What are you reading at the moment?

A: I’ve just started reading “The Commandments” by Óskar Guđmundsson, translated by Quentin Bates. I’m only 30 pages in and this Icelandic offering is already catching my attention and I wonder how it’s all going to resolve.

Due to the popularity of social networking websites, interacting with readers – be it via Twitter, Facebook Instagram etc. – is becoming increasingly important. How do you cope with these new demands on authors and do you think that they somehow disrupt your writing schedule?

A: I am on Twitter, Facebook and Instagram, and I have a blog (links are below). However, I struggle with social media to be honest, it’s absolutely vital, and I know I need to engage with others, so I try. The flip of that is that I see all these wonderful photos and posts and I think, nothing I do is going to interest anyone. I really do spend most of my life at my desk, and I hate selfies, well I don’t like pictures of me at all really. I do find some interesting research points as I write and edit, and I guess I should post more about those. And my blog is crime related, so book reviews, author interviews, and a few odd topics, but all crime related. As for interfering with my ‘writing schedule’, we I have to say the idea of a writing schedule is way beyond my capability. I’m the only one in the house who doesn’t work shifts, which means, since I now work from home as a writer/freelance editor, I have to be flexible and work around everyone else. Then there’s the cat who demands my servitude. Besides, I like to stop at 10:30 to listen to Popmaster with Ken Bruce on Radio 2. I usually score 0 or 3, if I get into double figures, I’m well chuffed. Writing happens whenever, wherever, thankfully I’m rather prolific because if I’m not writing, I get brain itch. This all means that I spend a lot of time alone. That in turn means being on social media and interacting with other human beings, even if only through a keyboard, is a welcome reminder that the world still exists out there. So no, I don’t view it as an interruption, I view it as vital part of my job.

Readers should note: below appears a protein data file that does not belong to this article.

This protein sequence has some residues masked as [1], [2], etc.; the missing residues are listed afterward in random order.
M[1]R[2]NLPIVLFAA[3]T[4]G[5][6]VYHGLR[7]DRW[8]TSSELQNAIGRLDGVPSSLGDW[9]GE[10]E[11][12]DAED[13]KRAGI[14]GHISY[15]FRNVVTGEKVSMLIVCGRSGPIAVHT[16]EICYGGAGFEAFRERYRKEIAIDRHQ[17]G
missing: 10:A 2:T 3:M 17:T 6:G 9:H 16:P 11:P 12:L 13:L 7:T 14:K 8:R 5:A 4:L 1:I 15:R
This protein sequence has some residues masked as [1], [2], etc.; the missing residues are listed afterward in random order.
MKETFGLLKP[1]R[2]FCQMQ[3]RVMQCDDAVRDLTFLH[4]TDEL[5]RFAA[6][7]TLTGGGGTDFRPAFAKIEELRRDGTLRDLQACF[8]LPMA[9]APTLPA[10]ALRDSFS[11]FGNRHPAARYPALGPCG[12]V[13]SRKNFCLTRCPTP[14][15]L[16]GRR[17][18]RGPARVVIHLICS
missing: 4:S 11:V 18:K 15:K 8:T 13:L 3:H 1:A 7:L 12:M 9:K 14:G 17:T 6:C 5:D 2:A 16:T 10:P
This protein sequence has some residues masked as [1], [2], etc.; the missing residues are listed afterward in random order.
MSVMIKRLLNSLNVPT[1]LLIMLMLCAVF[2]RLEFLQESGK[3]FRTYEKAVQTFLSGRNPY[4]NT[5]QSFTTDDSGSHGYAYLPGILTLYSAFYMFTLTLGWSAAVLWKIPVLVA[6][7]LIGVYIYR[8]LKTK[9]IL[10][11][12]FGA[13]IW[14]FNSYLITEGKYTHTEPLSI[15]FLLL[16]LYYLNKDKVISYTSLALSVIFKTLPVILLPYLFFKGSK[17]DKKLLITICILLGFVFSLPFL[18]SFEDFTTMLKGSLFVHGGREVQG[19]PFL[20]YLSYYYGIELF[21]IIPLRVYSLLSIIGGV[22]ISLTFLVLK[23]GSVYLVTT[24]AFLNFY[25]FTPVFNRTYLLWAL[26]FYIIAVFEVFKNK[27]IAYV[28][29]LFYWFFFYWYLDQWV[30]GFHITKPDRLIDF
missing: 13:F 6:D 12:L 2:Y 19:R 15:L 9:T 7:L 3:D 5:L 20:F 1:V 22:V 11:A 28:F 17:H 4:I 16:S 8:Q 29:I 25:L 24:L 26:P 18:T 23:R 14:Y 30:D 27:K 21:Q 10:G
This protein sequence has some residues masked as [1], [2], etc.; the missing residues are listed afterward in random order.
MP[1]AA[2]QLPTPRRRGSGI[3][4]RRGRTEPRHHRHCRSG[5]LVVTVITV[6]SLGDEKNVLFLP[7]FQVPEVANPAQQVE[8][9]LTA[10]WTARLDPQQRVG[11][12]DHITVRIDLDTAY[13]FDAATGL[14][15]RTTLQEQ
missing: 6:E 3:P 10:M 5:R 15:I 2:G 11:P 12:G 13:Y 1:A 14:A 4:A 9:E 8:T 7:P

Twitter:               @GBWilliams

Facebook:          @GBWilliamsCrimeWriter

Instagram:          @gbwilliamsauthor

Blog:                     GB Williams Crime Blog 


What one piece of advice would you give to aspiring writers?

A: Don’t give up the day job. If you’re a writer, you need to write, but when a book is released, the last person who gets paid is the author and they don’t get much, so you will need to have another source of income. The warning here, of course, is if you get too good at the job and start climbing the corporate ladder, you might just lose the time you need to write. There again, it’s never to late to start writing, any hour, any age. If you are a writer, you will write, enjoy the journey.

Thank you for your time!